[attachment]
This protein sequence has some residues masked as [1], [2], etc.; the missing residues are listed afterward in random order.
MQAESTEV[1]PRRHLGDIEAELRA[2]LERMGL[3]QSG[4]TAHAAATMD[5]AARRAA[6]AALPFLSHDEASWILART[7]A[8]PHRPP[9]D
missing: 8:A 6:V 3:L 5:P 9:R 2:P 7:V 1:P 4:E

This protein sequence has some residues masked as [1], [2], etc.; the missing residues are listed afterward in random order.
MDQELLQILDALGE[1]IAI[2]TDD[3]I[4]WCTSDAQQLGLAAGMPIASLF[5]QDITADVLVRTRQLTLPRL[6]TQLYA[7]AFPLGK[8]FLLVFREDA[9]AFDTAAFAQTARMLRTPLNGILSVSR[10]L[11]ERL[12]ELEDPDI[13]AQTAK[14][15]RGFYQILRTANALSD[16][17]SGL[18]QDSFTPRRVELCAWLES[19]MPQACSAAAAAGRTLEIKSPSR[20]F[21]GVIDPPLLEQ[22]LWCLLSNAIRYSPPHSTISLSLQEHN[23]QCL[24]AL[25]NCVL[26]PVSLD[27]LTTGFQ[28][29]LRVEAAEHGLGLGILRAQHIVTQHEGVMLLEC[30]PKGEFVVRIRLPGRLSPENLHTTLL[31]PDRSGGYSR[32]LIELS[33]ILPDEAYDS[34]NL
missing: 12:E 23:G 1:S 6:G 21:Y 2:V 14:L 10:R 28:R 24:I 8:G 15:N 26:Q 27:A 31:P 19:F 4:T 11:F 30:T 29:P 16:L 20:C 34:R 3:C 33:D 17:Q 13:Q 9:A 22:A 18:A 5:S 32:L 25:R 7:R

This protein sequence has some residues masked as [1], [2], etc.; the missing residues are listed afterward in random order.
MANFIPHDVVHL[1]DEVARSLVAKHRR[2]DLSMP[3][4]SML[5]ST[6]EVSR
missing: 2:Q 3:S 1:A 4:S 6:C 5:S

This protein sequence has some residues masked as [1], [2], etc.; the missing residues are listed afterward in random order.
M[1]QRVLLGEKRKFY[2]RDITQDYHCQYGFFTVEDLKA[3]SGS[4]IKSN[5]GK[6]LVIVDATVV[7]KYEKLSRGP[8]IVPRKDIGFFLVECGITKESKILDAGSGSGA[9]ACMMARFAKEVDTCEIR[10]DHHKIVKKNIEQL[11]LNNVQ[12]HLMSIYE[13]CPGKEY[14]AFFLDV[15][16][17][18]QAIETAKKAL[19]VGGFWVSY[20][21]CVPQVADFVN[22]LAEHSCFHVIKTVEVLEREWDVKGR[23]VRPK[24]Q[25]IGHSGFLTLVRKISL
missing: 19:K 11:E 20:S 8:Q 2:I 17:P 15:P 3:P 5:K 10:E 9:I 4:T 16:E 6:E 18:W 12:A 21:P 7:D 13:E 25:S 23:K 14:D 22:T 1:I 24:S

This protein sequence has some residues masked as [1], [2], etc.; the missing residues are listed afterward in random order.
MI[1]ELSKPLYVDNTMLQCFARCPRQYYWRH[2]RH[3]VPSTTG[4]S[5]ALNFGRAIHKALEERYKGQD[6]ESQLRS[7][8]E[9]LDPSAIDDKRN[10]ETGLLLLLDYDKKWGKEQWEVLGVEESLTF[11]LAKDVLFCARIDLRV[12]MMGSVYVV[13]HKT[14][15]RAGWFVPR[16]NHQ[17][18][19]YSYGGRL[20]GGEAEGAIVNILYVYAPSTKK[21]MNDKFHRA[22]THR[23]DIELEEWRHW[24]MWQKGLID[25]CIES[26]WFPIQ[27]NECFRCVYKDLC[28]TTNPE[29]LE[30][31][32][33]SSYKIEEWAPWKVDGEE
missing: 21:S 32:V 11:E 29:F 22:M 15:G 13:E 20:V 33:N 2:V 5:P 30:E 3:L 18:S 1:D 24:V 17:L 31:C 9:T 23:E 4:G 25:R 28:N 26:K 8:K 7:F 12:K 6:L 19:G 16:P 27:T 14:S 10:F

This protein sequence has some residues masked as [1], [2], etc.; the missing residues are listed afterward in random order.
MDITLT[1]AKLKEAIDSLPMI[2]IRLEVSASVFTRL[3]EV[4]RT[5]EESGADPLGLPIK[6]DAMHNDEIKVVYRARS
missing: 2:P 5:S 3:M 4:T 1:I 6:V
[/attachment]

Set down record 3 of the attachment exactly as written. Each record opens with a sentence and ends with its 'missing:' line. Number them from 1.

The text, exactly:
This protein sequence has some residues masked as [1], [2], etc.; the missing residues are listed afterward in random order.
MANFIPHDVVHL[1]DEVARSLVAKHRR[2]DLSMP[3][4]SML[5]ST[6]EVSR
missing: 2:Q 3:S 1:A 4:S 6:C 5:S